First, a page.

Free
Correspondence  |   January 2016
Developing Perioperative Physicians
Author Notes
  • Boston Children’s Hospital, Boston, Massachusetts. mark.rockoff@childrens.harvard.edu
  • This letter was sent to the author of the referenced article, who declined to reply.
    This letter was sent to the author of the referenced article, who declined to reply.×
  • (Accepted for publication September 17, 2015.)
    (Accepted for publication September 17, 2015.)×
Article Information
Correspondence
Correspondence   |   January 2016
Developing Perioperative Physicians
Anesthesiology 1 2016, Vol.124, 245. doi:10.1097/ALN.0000000000000925
Anesthesiology 1 2016, Vol.124, 245. doi:10.1097/ALN.0000000000000925
To the Editor:
In their call for action, Kain et al.1  advocate for changing the name of the specialty of Anesthesiology to Anesthesiology and Perioperative Medicine. In addition, they propose modifying the structure of training in this field to increase the number of out-of-the-operating room rotations and lengthening the duration of residency training in order to better prepare individuals to provide high-quality care before and after, as well as during, administration of anesthesia.
However, an additional option already exists in this regard. Medical school graduates can enter programs that offer combined training in internal medicine or pediatrics, as well as anesthesiology, leading to eligibility for certification by the American Board of Internal Medicine or the American Board of Pediatrics, as well as the American Board of Anesthesiology.2  This can be accomplished in 5 yr, rather than taking 6 yr, which would be necessary if a residency in internal medicine or pediatrics was completed separately before training in anesthesiology commenced. A limited number of programs currently offer this combined training, but more would undoubtedly develop should the demand exist. Interestingly, the first individual to enter one of these combined programs (in pediatrics and anesthesiology) graduated this June and has begun fellowship training (in pediatric anesthesiology). Several other individuals are currently in various stages of combined training programs around the country.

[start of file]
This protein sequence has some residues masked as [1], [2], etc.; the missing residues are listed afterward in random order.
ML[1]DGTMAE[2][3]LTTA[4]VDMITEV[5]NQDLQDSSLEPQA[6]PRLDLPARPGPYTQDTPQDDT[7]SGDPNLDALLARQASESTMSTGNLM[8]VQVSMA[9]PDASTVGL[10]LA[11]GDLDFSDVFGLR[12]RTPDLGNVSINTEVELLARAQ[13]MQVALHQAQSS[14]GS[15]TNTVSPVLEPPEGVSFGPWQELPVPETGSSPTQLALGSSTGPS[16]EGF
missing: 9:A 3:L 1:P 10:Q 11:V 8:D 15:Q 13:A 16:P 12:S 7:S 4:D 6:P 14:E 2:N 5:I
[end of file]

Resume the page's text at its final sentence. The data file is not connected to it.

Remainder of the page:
Training in a primary care specialty addresses several of the competencies proposed for the Perioperative Surgical Home.1  Combined residency training could help anesthesiologists become more comfortable and skilled in caring for patients, frequently with chronic and complex medical conditions, preoperatively in clinics and postoperatively in recovery areas, hospital wards, and even after discharge, as well as during anesthesia. Graduates of these programs should also be well prepared to serve as leaders of the Perioperative Surgical Home.
Acknowledgments
Salary support was provided by the CHMC Anesthesia Foundation (Boston, Massachusetts).
Competing Interests
The author was a Director of the American Board of Anesthesiology (Raleigh, North Carolina) from 2000 to 2012 and during that time received travel expenses and honoraria. However, the opinions expressed in this letter reflect solely the author’s viewpoint and not that of the American Board of Anesthesiology.
Mark A. Rockoff, M.D., Boston Children’s Hospital, Boston, Massachusetts. mark.rockoff@childrens.harvard.edu
References
Kain, ZN, Fitch, JC, Kirsch, JR, Mets, B, Pearl, RG Future of anesthesiology is perioperative medicine: A call for action.. Anesthesiology. (2015). 122 1192–5 [Article] [PubMed]
Combined Training in Anesthesiology and Internal Medicine or Pediatrics.. Available at: http://www.theaba.org/training-programs/combined-training/combined-training. Accessed June 12, 2015